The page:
The Lighting Industry's Next Generation
How can lighting retailers — and our industry — attract and retain young talent?
 
Mayerson Group Intl. CEO Sy Mayerson helps a Linden High School student place his EMAP project, a LED night light called “Light That,” during the program’s graduation and awards event.

As a student in interior design school, Jodie Orange hated lighting.

“The lighting course that was part of our curriculum was not technical enough, and it left me feeling very confused,” Orange says. “I got the idea that it was really important, but in class, we just grazed the surface.”

Despite her negative experience, Orange knew she needed to learn more, so she took a part-time job at a local showroom. She got to know lighting from the ground up, and in the process, she fell in love. Now, the owner and founder of Toronto’s Living Lighting on King is encouraged by the growing number of young people who are embracing the business; but, as an industry, we can and should do more to entice the next generation.

“Bringing in fresh, young talent to push the envelope and to learn from industry veterans is important to any business if it wants to move forward,” Orange says. “Young people tend to have a lot of enthusiasm. They’re free thinkers, and they’re not afraid to make mistakes because they’re still learning. They also know how to make use of social media and new technology, and they’re comfortable with the rapid changes that are currently taking place in the lighting world.”

When Orange has an opening on her staff, she taps local design schools.

“I’m not as concerned with sales skills,” Orange says. “Those can be taught. A lot of times, I hire people who are talented interior designers, or maybe they’re artists, or they’re really great at using social media. Those are the people who are going to help me grow my business.”

Lisa Dixon, Showroom Manager at Pace Lighting in Savannah, GA, has a similar strategy. “We’re working on it, but as an industry, we still haven’t figured out how to make lighting as important as [a fancy kitchen appliance] in the minds of the general public,” Dixon says. “[As a result,] young people don’t automatically think of lighting as a career path. But if we can bring in someone who has a background in interior design or architecture, we can teach the lighting detail and the sales skills. More often than not, when they learn more about lighting, they get really into it.”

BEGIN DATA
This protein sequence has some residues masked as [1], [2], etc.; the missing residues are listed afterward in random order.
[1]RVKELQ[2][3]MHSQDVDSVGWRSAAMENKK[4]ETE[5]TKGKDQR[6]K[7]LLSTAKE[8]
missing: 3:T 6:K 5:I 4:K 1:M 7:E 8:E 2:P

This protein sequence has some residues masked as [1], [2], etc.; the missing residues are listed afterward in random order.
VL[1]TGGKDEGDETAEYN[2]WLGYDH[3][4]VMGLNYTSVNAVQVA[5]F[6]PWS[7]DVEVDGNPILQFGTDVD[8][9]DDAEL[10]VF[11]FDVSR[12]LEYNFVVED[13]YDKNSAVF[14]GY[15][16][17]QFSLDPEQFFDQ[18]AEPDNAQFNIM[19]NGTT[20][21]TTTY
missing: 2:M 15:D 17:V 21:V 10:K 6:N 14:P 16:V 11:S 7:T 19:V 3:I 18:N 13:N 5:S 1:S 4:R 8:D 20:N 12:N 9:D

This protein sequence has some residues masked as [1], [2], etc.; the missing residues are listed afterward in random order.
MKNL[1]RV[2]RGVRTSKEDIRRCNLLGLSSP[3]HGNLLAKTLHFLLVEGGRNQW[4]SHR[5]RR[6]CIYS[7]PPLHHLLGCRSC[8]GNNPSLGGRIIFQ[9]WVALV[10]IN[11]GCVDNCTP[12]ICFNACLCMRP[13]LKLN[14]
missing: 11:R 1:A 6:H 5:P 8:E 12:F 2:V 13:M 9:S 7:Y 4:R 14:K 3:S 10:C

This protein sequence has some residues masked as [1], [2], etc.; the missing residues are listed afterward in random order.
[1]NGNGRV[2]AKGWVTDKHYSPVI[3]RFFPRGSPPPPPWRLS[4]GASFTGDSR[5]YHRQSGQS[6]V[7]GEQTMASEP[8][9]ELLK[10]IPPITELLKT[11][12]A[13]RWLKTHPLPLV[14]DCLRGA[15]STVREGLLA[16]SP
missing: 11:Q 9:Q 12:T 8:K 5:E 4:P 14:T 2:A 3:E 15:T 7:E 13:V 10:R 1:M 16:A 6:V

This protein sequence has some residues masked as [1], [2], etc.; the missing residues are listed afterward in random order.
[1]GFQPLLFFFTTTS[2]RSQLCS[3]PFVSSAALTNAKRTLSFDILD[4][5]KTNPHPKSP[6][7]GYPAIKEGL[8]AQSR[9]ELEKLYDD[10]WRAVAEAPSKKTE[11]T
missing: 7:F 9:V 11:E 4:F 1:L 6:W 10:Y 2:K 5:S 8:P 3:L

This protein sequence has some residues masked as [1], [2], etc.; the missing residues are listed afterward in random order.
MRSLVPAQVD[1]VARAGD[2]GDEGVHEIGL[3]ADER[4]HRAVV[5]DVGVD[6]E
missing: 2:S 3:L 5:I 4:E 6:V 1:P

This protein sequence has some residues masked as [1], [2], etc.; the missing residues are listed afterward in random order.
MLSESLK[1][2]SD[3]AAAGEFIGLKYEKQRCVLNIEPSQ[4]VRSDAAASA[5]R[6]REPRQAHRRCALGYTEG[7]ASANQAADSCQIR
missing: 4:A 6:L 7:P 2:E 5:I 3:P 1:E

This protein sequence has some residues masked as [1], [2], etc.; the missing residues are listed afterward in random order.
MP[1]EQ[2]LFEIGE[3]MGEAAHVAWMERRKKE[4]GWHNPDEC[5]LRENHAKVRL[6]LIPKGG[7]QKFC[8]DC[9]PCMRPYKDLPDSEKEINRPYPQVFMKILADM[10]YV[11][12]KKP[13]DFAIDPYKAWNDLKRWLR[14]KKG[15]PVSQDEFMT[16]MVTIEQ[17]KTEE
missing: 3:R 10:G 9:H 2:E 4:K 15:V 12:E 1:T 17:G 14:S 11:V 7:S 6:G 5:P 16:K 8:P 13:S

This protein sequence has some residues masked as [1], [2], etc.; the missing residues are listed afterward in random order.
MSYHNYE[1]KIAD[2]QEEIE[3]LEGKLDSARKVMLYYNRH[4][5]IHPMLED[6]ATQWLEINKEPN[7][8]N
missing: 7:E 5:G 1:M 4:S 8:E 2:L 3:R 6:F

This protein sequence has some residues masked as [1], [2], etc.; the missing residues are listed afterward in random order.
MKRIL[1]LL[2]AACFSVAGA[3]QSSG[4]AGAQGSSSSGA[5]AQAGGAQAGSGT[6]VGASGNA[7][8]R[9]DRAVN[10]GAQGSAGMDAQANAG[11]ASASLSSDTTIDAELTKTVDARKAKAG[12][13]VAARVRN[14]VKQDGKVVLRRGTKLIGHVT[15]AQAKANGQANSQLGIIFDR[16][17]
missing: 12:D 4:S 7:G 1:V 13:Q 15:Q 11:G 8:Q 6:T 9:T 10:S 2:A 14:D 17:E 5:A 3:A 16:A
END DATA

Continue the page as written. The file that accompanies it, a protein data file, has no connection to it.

For six years, the Entrepreneurial Management Achievement Program (EMAP) has enrolled a highly motivated group of high school students from Linden High School in Linden, NJ, in an intensive two-semester program, where participants develop a company while actually creating a related product or service. Students can choose from several focus areas, including lighting and design.

“The goal of the program is to arm students with practical information and the confidence to set goals, develop strategies and successfully execute their ideas,” says Sy Mayerson, CEO of Mayerson Group Intl. and the founder and Program Director of EMAP. “[The lighting and design track] also serves to open students’ eyes to the importance of lighting and the opportunities that can be found within the industry.”

Through initiatives like its Young Executives Committee, the American Lighting Assn. (ALA) encourages young people who are already part of the industry to play a more active role in shaping the future of the lighting business, encouraging retention.

“There’s no doubt that we’re an older industry,” says Eric Jacobson, ALA’s Vice President of Membership. “But it’s been exciting to see some of the younger members of the industry step up and really start to get involved through the Young Executives group. Our numbers are growing, and that’s very encouraging.”

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